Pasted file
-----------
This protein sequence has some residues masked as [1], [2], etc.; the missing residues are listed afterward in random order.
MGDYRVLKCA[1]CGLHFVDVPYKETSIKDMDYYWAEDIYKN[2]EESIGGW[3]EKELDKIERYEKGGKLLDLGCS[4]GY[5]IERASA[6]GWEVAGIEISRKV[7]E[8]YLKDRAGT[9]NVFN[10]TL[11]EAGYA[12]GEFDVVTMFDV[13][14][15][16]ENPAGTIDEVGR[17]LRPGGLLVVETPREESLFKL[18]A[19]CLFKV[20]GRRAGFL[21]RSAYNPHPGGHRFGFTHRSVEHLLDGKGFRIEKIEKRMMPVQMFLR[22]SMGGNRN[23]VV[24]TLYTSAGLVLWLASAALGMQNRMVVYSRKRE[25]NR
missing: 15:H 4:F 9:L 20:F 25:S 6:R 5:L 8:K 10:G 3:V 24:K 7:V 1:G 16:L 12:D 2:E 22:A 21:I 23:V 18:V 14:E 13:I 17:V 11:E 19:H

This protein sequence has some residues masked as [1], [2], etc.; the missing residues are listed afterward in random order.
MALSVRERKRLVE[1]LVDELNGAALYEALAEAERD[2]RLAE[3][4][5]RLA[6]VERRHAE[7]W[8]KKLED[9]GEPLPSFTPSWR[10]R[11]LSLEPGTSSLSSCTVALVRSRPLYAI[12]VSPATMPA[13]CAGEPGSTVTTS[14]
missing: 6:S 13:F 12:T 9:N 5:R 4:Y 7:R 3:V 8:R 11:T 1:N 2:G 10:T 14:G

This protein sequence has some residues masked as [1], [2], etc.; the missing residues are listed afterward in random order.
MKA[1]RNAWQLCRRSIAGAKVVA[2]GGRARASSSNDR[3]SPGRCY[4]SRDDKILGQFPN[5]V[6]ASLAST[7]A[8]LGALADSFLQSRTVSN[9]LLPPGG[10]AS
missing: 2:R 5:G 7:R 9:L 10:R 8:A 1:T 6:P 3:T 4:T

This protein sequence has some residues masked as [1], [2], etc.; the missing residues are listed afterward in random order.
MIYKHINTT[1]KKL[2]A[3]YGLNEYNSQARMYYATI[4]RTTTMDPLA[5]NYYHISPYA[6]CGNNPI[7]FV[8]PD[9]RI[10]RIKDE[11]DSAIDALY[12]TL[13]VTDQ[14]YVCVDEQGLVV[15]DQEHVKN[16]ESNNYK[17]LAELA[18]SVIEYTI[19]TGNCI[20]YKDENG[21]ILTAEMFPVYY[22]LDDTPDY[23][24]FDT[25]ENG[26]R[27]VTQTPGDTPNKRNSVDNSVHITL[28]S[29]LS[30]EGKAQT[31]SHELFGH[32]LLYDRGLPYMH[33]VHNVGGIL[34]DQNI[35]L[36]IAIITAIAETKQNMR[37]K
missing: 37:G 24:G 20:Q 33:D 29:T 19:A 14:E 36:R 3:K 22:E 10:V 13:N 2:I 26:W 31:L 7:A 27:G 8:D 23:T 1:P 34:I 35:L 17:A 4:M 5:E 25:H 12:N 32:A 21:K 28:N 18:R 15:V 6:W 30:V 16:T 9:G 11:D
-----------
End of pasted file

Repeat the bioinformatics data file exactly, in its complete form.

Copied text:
This protein sequence has some residues masked as [1], [2], etc.; the missing residues are listed afterward in random order.
MGDYRVLKCA[1]CGLHFVDVPYKETSIKDMDYYWAEDIYKN[2]EESIGGW[3]EKELDKIERYEKGGKLLDLGCS[4]GY[5]IERASA[6]GWEVAGIEISRKV[7]E[8]YLKDRAGT[9]NVFN[10]TL[11]EAGYA[12]GEFDVVTMFDV[13][14][15][16]ENPAGTIDEVGR[17]LRPGGLLVVETPREESLFKL[18]A[19]CLFKV[20]GRRAGFL[21]RSAYNPHPGGHRFGFTHRSVEHLLDGKGFRIEKIEKRMMPVQMFLR[22]SMGGNRN[23]VV[24]TLYTSAGLVLWLASAALGMQNRMVVYSRKRE[25]NR
missing: 15:H 4:F 9:L 20:F 25:S 6:R 5:L 8:K 10:G 3:V 24:K 7:V 1:G 16:L 12:D 2:E 22:A 21:I 23:V 18:V 14:E 13:I 17:V 11:E 19:H

This protein sequence has some residues masked as [1], [2], etc.; the missing residues are listed afterward in random order.
MALSVRERKRLVE[1]LVDELNGAALYEALAEAERD[2]RLAE[3][4][5]RLA[6]VERRHAE[7]W[8]KKLED[9]GEPLPSFTPSWR[10]R[11]LSLEPGTSSLSSCTVALVRSRPLYAI[12]VSPATMPA[13]CAGEPGSTVTTS[14]
missing: 6:S 13:F 12:T 9:N 5:R 4:Y 7:R 3:V 8:R 11:T 1:N 2:G 10:T 14:G

This protein sequence has some residues masked as [1], [2], etc.; the missing residues are listed afterward in random order.
MKA[1]RNAWQLCRRSIAGAKVVA[2]GGRARASSSNDR[3]SPGRCY[4]SRDDKILGQFPN[5]V[6]ASLAST[7]A[8]LGALADSFLQSRTVSN[9]LLPPGG[10]AS
missing: 2:R 5:G 7:R 9:L 10:R 8:A 1:T 6:P 3:T 4:T

This protein sequence has some residues masked as [1], [2], etc.; the missing residues are listed afterward in random order.
MIYKHINTT[1]KKL[2]A[3]YGLNEYNSQARMYYATI[4]RTTTMDPLA[5]NYYHISPYA[6]CGNNPI[7]FV[8]PD[9]RI[10]RIKDE[11]DSAIDALY[12]TL[13]VTDQ[14]YVCVDEQGLVV[15]DQEHVKN[16]ESNNYK[17]LAELA[18]SVIEYTI[19]TGNCI[20]YKDENG[21]ILTAEMFPVYY[22]LDDTPDY[23][24]FDT[25]ENG[26]R[27]VTQTPGDTPNKRNSVDNSVHITL[28]S[29]LS[30]EGKAQT[31]SHELFGH[32]LLYDRGLPYMH[33]VHNVGGIL[34]DQNI[35]L[36]IAIITAIAETKQNMR[37]K
missing: 37:G 24:G 20:Q 33:D 29:T 19:A 14:E 36:R 3:K 22:E 10:V 13:N 2:I 26:W 31:L 7:A 27:G 8:D 23:T 1:P 34:I 35:L 17:A 4:M 5:E 25:H 12:N 32:A 21:K 28:N 18:R 15:V 6:W 30:V 16:T 9:G 11:D